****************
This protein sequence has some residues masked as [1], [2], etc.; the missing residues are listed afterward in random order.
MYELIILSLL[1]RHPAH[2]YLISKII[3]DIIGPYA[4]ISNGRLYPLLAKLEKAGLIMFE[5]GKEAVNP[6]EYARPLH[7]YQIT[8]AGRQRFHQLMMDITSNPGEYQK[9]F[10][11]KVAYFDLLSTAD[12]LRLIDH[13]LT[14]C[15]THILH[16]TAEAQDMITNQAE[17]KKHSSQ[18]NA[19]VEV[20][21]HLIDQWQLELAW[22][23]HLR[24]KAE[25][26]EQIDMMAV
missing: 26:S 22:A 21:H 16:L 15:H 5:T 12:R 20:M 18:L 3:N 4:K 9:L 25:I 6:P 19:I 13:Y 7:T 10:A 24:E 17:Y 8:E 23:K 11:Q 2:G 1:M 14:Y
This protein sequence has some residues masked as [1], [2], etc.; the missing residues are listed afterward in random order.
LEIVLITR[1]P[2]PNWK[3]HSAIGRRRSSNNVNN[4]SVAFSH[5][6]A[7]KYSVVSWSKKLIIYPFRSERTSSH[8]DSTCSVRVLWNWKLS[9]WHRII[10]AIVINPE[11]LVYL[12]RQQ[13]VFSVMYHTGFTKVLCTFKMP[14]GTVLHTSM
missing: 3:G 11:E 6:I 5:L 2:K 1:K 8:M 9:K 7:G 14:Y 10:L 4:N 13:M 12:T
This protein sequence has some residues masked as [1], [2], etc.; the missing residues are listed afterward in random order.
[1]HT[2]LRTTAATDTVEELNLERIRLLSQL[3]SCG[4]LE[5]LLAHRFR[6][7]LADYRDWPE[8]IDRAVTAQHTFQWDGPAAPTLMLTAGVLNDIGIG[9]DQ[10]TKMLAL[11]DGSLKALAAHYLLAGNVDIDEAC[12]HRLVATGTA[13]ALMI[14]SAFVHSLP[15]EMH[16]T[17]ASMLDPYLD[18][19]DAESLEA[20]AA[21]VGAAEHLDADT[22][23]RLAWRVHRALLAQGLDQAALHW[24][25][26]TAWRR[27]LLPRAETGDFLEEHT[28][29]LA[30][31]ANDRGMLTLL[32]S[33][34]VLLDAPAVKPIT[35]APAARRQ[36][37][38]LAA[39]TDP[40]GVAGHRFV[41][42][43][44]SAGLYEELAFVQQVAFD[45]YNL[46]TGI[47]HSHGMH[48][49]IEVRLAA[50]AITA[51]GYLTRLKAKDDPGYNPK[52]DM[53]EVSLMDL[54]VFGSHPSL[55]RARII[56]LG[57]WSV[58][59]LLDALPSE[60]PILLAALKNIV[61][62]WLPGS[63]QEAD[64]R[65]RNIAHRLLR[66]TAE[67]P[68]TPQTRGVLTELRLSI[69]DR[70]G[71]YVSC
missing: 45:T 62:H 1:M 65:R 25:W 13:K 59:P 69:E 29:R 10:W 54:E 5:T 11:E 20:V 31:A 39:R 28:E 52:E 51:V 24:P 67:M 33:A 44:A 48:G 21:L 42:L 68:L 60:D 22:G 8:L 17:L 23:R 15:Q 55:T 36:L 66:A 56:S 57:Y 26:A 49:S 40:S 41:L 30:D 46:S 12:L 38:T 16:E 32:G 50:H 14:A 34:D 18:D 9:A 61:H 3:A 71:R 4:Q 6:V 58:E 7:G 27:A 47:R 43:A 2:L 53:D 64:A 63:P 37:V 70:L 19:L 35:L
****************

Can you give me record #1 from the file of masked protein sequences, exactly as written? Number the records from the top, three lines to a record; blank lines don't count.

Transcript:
This protein sequence has some residues masked as [1], [2], etc.; the missing residues are listed afterward in random order.
MYELIILSLL[1]RHPAH[2]YLISKII[3]DIIGPYA[4]ISNGRLYPLLAKLEKAGLIMFE[5]GKEAVNP[6]EYARPLH[7]YQIT[8]AGRQRFHQLMMDITSNPGEYQK[9]F[10][11]KVAYFDLLSTAD[12]LRLIDH[13]LT[14]C[15]THILH[16]TAEAQDMITNQAE[17]KKHSSQ[18]NA[19]VEV[20][21]HLIDQWQLELAW[22][23]HLR[24]KAE[25][26]EQIDMMAV
missing: 26:S 22:A 21:H 16:L 15:H 5:T 12:R 20:M 18:L 3:N 4:K 9:L 25:I 6:P 19:I 13:Y 7:T 10:A 24:E 17:Y 8:E 23:K 11:Q 2:G 1:M 14:Y